Surgeon urges adequate attention to end deaths among babies with cleft



Professor Emmanuel Ameh, a Paediatric Surgeon at National Hospital, Abuja, has stressed the need for adequate attention and care to end preventable mortalities among babies born with cleft.

Ameh made the call at the sideline of a two- day Nationwide Media workshop organised by Smile Train, the world largest cleft-focused Organisation in Abuja.

According to him, the biggest challenge facing cleft treatment in Nigeria is the lack of adequate awareness and firsthand knowledge on how to handle these babies, especially those with breathing difficulties.

“Some of these babies die before they get to the hospital due to malnourishment, lack of proper care, the manner in which they are handled even in tertiary hospitals can be detrimental to their health and may cause death.

“One of the things we are trying to do is to train staff, especially the nurses, community health officers, local birth attendants who will in turn train the women on how to identify cleft cases in new-borns and identify those with breathing problems in good time.

Ameh, also the Chief Consultant at the Hospital, said Smile Train was making available basic equipment to ensure cleft babies breathe well at the point of identification before getting to go for surgeries.

“Smile Train has also established a helpline and these persons will be trained on how to get help via contacting the helpline,” he said.

Ameh stressed the need for legislations at state levels to ensure that the state governments are investing in cleft care training and equipment for cleft lips and palette treatments.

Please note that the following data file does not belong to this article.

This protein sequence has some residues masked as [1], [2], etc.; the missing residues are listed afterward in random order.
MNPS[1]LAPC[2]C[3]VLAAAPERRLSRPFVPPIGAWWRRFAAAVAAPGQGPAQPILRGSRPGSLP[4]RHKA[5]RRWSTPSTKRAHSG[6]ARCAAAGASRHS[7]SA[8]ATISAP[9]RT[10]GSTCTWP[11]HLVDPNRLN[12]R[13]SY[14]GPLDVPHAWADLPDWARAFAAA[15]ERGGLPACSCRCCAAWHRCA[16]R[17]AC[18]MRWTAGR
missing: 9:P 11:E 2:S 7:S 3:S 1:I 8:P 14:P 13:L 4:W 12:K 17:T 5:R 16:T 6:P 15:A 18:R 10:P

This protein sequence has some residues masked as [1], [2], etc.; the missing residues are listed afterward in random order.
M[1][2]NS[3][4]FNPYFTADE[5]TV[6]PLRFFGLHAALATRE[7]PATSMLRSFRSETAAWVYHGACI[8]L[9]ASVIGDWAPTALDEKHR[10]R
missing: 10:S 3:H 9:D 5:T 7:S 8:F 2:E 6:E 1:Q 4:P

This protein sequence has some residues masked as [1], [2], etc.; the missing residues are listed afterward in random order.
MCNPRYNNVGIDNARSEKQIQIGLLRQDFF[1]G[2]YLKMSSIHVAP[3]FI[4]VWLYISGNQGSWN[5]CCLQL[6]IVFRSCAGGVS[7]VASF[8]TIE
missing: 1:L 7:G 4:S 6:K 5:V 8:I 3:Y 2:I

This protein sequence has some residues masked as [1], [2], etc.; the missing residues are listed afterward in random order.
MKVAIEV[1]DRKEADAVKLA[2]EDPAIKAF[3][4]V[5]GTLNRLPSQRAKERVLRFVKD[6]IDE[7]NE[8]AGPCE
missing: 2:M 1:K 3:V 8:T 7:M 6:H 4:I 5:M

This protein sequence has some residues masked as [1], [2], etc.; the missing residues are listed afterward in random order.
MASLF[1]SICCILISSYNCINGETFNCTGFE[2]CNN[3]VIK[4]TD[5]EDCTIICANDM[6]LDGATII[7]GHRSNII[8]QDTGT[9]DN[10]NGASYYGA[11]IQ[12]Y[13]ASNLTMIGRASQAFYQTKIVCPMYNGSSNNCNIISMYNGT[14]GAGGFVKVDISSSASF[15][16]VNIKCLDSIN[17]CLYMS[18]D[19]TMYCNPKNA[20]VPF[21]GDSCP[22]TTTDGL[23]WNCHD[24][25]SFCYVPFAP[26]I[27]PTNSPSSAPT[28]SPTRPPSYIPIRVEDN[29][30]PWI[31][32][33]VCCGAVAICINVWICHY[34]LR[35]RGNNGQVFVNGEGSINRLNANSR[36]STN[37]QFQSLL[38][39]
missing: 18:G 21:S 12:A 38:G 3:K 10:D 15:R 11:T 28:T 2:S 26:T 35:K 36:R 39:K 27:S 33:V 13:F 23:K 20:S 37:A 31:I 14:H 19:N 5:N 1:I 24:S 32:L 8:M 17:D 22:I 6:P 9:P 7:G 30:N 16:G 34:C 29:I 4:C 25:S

“We need to train a lot more personnel for the position of nurses and medical professionals, because we have young people who are interested but have no support for training,’’ he added.

Dr Amina Abubakar, Consultant Plastic Surgeon, University of Abuja Teaching Hospital, Gwagwalada, said that stigma, unfounded myths and misinformation around Cleft are the reason why Cleft lip and palette patient’s suffer.

According to her, Smile Train had done a lot to support, from providing 100 per cent free surgeries to provision of training, funding and resources to empower local medical professionals on proper care for cleft patients.

“No child born with Cleft should die in 300 corrective surgeries done, I have never lost any cleft patient, I can say it is a 100 per cent guarantee of successful surgeries.

“Most times, when we go into the communities’ for awareness about Cleft, we find that indigenes are not willing to present their relatives or loved ones for help due to a lot of traditional beliefs.

“This needs to stop, Cleft is a birth defect with yet to be identified causes and not a curse. It is not caused by sins of parents and is corrective, they can live normal and happy lives if well managed,” she added.

Emily Manjeru, the Public Relations and Communications Manager of the Organisation, reiterated its commitment towards making sure that babies born with these abnormalies were given adequate treatment, get their voices and confidence back and become big achievers.

The News Agency of Nigeria (NAN) reports that cleft lip and palate is a gap or split in the upper lip or roof of the mouth, which is mostly present from birth.


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